Gameover Zeus re-emerges without peer-to-peer capability | Dell SecureWorks Security and Compliance Blog
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Gameover Zeus re-emerges without peer-to-peer capability

Dell SecureWorks Counter Threat Unit™ (CTU) researchers have observed the distribution of a modified version of the Gameover Zeus malware. The global Gameover Zeus infrastructure was disrupted in late May 2014 by law enforcement and private industry partners during Operation Tovar. The infrastructure, including its peer-to-peer (P2P) network, remains under the control of those organizations and is not available to the threat actors who originally operated it. The new version has jettisoned the P2P component in favor of a centralized command and control (C2) infrastructure that is based on a previously unseen domain generation algorithm (DGA).

CTU researchers observed this latest version of the Gameover Zeus malware at approximately 10:00 am EDT on July 10, 2014 in a spam email sent by the Cutwail botnet (see Figure 1). Other lures containing the same malware were also observed around that time.

Figure 1. Cutwail botnet spam email containing the new Gameover Zeus variant. (Source: Dell SecureWorks)

Figure 1. Cutwail botnet spam email containing the new Gameover Zeus variant. (Source: Dell SecureWorks)

Opening the attached ZIP archive reveals a malicious file named “E-statement.pdf.scr” (MD5: 5e5e46145409fb4a5c8a004217eef836) that displays a familiar Adobe Reader PDF icon. When executed, the malicious file creates a modified copy of itself inside a directory under %AppData% or %Temp%. Both the filename and directory name are random; for example, Beexfkaaj.exe, Keebzaityli.exe, and Koumygubwoi.exe. Stolen data is stored in %AppData% as a file with another randomly generated name and extension, such as xiip.obm, veok.ywg, and aveh.bir.

The malware iterates through a list of potential C2 servers created by an internal DGA. Previous Gameover Zeus versions relied primarily on the P2P component for communication but reverted to a DGA if no peers could be contacted. The new DGA used in this version generates 1,000 domains per day. Each domain name contains 21 to 28 lowercase alphanumeric characters under the .com, .net, .biz, and .org top-level domains (TLDs). For example:

  • bmo0ve7lxujkiid9sycsfxb.biz
  • 1gkdng316lekt41ohkj3yi1gxzt.net
  • 1x162cb489ebmyfibcyujrg7.com
  • 1m29d4pp9t4t910tf4htihifak.org
  • 1odurmg100mx3pojsrt51d95f0o.com

When the malware successfully contacts a live C2 server, the malware sends RSA-encrypted data using an HTTP POST request on TCP port 80 (see Figure 2). The use of RSA ensures bots can communicate only with attacker-controlled assets.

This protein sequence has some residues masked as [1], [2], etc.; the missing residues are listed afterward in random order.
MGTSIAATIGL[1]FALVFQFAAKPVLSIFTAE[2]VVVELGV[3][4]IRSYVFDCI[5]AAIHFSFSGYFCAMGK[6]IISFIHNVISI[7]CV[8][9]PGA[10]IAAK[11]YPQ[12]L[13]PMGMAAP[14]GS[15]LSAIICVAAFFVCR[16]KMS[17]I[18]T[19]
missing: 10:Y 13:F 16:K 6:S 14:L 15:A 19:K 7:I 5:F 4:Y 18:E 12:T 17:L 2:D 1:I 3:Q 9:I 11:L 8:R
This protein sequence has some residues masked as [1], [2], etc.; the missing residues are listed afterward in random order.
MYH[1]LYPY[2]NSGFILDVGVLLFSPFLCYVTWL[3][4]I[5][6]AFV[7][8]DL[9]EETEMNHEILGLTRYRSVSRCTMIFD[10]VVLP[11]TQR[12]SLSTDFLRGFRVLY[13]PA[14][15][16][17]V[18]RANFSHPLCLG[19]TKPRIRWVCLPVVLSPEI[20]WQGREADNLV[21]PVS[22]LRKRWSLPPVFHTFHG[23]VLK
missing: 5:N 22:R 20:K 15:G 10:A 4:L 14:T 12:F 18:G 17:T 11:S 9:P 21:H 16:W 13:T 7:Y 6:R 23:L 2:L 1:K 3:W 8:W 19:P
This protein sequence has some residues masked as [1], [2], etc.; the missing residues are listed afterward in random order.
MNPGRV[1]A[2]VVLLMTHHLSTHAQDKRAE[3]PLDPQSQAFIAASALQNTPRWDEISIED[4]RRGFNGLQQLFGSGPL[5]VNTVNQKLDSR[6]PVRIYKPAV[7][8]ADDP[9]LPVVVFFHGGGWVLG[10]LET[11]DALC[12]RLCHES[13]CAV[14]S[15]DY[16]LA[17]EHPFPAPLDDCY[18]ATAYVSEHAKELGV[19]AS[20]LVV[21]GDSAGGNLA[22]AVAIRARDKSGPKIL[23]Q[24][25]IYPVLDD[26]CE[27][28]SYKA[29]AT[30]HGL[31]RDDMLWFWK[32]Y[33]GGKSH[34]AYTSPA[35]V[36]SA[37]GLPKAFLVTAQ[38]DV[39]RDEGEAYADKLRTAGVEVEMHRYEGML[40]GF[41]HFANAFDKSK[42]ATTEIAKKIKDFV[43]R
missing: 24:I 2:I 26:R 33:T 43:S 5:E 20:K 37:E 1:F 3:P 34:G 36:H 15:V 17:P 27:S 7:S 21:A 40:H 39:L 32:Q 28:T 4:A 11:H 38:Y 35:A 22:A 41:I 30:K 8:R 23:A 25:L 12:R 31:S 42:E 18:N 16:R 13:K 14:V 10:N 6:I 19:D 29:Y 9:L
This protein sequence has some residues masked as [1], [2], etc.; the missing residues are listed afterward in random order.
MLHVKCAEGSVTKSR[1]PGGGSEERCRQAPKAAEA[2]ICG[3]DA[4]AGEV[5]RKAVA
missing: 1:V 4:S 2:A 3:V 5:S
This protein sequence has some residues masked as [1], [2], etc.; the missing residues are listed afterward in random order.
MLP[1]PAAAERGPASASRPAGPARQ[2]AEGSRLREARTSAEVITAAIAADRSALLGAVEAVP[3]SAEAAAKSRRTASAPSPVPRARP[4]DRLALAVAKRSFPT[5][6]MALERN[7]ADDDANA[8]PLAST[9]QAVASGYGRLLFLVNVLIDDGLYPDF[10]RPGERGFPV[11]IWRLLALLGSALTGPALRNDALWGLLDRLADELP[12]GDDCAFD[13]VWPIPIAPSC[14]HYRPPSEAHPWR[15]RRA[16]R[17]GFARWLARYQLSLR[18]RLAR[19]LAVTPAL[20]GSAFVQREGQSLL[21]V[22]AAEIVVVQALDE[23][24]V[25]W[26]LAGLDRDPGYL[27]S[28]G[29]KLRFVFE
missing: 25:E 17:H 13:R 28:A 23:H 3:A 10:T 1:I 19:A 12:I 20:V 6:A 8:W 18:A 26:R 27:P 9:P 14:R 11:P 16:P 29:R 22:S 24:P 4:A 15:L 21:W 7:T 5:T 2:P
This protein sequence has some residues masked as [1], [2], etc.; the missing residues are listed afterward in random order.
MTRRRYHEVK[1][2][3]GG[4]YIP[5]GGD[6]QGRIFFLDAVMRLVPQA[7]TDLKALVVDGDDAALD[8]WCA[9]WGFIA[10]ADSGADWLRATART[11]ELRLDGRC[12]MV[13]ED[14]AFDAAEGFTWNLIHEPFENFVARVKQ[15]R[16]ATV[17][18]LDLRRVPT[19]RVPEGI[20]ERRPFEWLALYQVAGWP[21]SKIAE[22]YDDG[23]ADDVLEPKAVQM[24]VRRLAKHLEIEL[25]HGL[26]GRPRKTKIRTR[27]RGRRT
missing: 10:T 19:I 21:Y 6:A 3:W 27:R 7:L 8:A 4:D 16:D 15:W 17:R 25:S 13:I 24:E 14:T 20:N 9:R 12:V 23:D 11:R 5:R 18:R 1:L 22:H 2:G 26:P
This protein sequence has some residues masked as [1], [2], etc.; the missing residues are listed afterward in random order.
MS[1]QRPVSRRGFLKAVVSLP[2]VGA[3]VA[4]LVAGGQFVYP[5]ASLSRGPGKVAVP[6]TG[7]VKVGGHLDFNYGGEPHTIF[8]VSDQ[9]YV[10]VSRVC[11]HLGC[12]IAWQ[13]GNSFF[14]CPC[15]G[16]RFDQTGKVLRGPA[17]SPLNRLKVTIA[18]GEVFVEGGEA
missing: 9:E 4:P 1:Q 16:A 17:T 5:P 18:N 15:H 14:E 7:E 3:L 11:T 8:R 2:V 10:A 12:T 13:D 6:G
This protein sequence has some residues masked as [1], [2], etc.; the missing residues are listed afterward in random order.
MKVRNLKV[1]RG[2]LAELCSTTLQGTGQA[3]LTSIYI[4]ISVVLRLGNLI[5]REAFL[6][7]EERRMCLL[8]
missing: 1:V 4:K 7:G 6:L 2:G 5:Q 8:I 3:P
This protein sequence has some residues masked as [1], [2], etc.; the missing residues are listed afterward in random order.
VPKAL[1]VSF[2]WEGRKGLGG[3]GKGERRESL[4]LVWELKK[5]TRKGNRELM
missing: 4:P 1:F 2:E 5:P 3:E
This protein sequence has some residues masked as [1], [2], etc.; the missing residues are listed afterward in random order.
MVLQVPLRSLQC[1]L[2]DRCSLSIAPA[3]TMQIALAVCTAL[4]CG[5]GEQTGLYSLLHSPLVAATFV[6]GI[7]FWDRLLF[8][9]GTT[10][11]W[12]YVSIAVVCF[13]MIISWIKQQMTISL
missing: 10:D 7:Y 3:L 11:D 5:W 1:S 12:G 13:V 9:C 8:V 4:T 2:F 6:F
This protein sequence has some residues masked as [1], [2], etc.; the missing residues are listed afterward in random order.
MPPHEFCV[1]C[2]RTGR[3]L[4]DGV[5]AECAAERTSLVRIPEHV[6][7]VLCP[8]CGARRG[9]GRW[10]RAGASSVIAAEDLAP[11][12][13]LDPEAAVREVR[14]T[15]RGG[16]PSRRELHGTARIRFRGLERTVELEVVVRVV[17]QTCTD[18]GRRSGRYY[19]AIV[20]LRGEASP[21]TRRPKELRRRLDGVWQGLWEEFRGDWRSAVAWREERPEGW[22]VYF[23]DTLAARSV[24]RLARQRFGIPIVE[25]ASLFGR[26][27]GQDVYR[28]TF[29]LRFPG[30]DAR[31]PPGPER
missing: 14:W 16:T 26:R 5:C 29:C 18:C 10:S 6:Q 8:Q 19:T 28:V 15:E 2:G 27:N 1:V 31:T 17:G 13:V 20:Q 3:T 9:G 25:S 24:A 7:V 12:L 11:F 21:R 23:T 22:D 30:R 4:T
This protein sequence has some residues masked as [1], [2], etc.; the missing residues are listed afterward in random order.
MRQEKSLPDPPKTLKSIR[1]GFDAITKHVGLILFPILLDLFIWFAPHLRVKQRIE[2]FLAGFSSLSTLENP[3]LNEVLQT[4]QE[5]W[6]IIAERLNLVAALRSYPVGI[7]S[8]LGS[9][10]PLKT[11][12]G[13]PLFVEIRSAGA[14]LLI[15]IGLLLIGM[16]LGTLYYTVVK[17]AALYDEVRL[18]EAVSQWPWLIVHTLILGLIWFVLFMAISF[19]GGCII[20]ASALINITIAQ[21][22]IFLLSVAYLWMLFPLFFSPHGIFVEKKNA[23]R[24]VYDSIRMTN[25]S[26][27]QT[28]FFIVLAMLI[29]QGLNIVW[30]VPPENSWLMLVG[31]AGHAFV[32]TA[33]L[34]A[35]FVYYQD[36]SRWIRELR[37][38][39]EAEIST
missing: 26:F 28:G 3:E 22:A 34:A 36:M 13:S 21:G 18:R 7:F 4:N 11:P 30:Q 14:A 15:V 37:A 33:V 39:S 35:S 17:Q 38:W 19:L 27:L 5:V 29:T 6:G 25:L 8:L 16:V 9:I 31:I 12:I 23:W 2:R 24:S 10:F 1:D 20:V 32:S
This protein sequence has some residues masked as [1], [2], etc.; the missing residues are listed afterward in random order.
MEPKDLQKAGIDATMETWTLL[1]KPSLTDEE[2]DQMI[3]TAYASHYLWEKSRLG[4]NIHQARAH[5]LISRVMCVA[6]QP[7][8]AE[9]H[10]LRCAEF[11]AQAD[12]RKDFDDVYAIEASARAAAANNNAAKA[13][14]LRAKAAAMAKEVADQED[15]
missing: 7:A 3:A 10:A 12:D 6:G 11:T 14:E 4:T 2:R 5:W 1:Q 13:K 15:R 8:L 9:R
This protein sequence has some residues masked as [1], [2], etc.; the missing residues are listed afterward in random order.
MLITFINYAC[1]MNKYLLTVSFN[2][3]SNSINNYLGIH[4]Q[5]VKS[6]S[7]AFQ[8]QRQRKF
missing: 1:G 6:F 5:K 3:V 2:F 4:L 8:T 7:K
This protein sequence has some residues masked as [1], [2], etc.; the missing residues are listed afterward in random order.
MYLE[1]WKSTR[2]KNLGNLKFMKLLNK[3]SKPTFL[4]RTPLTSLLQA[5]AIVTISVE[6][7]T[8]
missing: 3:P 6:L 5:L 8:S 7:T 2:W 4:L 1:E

Figure 2. Gameover Zeus phone-home traffic over HTTP. (Source: Dell SecureWorks)

Figure 2. Gameover Zeus phone-home traffic over HTTP. (Source: Dell SecureWorks)

The C2 servers observed as of this publication are hosted on a separate proxy botnet that uses a double fast-flux DNS configuration. This botnet, which is operated and rented out by a different threat group than the one operating this Gameover Zeus variant, has been used by dozens of malware families over the past year, including Rerdom, KINS, Pony Loader, and Andromeda. It typically includes several hundred to several thousand hosts at a time, mostly located in Russia and Ukraine.

At approximately midnight EDT, July 11, 2014, CTU researchers sinkholed one of the domains generated by the Gameover Zeus DGA. In the twelve hours following, the domain was contacted by 177 active compromised systems. Table 1 shows the geographic distribution of these compromised systems.

Country Number of systems
United States 32
India 32
Singapore 25
South Korea 8
Turkey 8
Great Britain 7
Italy 5
Greece 4
Malaysia 3
Spain 3

Table 1. Geographic distribution of systems compromised with latest Gameover Zeus variant.

To mitigate exposure to this threat, CTU researchers recommend that organizations use available controls to restrict access using the indicators in Table 2. The domain in the indicators table may contain malicious content, so consider the risks before opening it in a browser.

Indicator Type Context
cfs50p1je5ljdfs3p7n17odtuw.biz Domain name C2 server
ce025e2973ce384f651bd4bbbc1698e9 MD5 hash Malware sample
6c8a03895665575619a6193d342cdc79500680971ff4398c62a2d6e84188f49a SHA256 hash Malware sample
5e5e46145409fb4a5c8a004217eef836 MD5 hash Malware sample
3ff49706e78067613aa1dcf0174968963b17f15e9a6bc54396a9f233d382d0e6 SHA256 hash Malware sample
03ac662ba5bdf3e9ab3c398da37e5439 MD5 hash Malware sample
ddc013410b944092c1eeb39699504dbfc6a90146632c93b0a6085b16aa65e802 SHA256 hash Malware sample
30bd87b5b1a4c151662e32ca0edd658b MD5 hash Cutwail spam attachment (E-statement.zip)
30e2024f544fe8d904502cafd614d1fbfb30d428367a23757f2639dee0aa3cc6 SHA256 hash Cutwail spam attachment (E-statement.zip)

Table 2. Indicators for the Gameover Zeus malware variant.

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